It’s common for Christian moral philosophers to approach the question of goodness through arguments about whether or not God is needed to account for human morality. These arguments often attempt to show the inability of naturalism to adequately explain our moral concepts and intuitions. Kinghorn’s approach is different. “I do not think we intuitively ‘see’ non-natural properties of, e.g., a person’s ‘right’ or an action’s ‘wrongness’ or ‘obligatoriness.’ Instead, what I think we intuitively “see” within God’s created order are the dynamics of, and opportunities for, perfected relationships—dynamics which we appreciate (cognitively) and at the same time experience (affectively) as normatively pressing upon us.”

Kinghorn’s view on the nature of our moral intuitions lends itself to engagement with disciplines that aren’t the most common conversation partners for Christian theologians and philosophers, such as moral and social psychology. “Over the past few decades a number of studies from social psychologists have shown how people’s moral reactions to situations (that some action was wrong, that some person should be punished, etc.) are influenced by a surprisingly large range of factors,” Kinghorn observed. “These studies offer important insight into—and really, cannot responsibly be ignored by—Christian attempts to explain how God intends for us to recognize goodness and value within his created order.” One facet of Kinghorn’s project will aim to show how engagement with the sciences offers an array of unique—and often neglected—vantage points to discern the goodness of creation.

Nature, the Good, and a Global Virus

The past three months have created a host of new pressures—both normative and otherwise—for Christians to weigh and consider. For some of us, it has also provided a perhaps uncomfortable amount of spare time for such reflection. Kinghorn does not want us to squander it.Any discussion of the goodness of creation will have to give an account of just what it is we are seeing when our moral intuitions identify something as good. “During this pandemic we have been seeing pictures of those in the medical field working frantically and sacrificially for the good of others. There is a certain mental experience that comes with this type of action: it feels different to help others sacrificially than to hoard resources or to sit comfortably aloof. I would encourage us to reflect on the difference between these kinds of feelings. Sacrificial actions, while difficult, nevertheless bring about a feeling of harmony and satisfaction.” Kinghorn acknowledges that there’s a kind of pleasure in acting selfishly, but those pleasures yield diminishing returns, and end in self-destruction. When we read the stories of the men and women who are working on the front lines of the epidemic, sacrificing their safety, health, even their ability to be present with their family, our moral intuitions see what they are doing as good. “These sentiments are God-given prompts to help us see the kinds of experiences we are called to cultivate and ultimately be consumed by, as we become conformed to the likeness of Christ in perfect love.”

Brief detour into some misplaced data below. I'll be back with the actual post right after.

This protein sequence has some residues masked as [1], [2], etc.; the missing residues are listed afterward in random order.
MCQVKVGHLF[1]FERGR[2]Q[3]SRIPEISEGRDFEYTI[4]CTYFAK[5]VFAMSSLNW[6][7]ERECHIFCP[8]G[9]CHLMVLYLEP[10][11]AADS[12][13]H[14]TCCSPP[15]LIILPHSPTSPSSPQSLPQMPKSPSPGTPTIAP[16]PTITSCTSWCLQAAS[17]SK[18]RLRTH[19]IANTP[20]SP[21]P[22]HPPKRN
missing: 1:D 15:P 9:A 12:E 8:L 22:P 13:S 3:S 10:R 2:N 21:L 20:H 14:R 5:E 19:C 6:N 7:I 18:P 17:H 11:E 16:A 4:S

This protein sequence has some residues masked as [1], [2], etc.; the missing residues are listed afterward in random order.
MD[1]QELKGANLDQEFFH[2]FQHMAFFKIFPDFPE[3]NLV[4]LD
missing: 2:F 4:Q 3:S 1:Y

The repeated refrain in the opening chapter of Genesis—God saw that it was good—is peculiar. But not because, as the Manichees suggested, God didn’t know what he was doing when he created the world. The affirmation is peculiar, at least in part, because we do not immediately recognize and experience the world as unqualifiedly good. The Christian response to Manicheanism was that the world was created good, and that its goodness has been marred (but not destroyed) by the fall. Both of these claims are necessary affirmations for Christian theology. But any discussion of the goodness of creation will have to give an account of just what it is we are seeing when our moral intuitions identify something as good. And it is this work that Kinghorn will be undertaking as a resident fellow during the 2020–2021 year.

2020–2021 Henry Resident Fellows

Joshua W. Jipp
Associate Professor of New Testament, Trinity Evangelical Divinity School
Project: “Paul and the Pursuit of Happiness”
Kevin Kinghorn
Professor of Philosophy and Religion, Asbury Theological Seminary
Project: “Rethinking Our Moral Intuitions”
Max Lee
Associate Professor of New Testament, North Park Theological Seminary
Project: “Natural Desire as a Moral Index of What Is Good”
Alexander C. Stewart
PhD, McMaster Divinity College
Project: “Wired for Wonder: Natural Awe in the Sciences and Scriptures”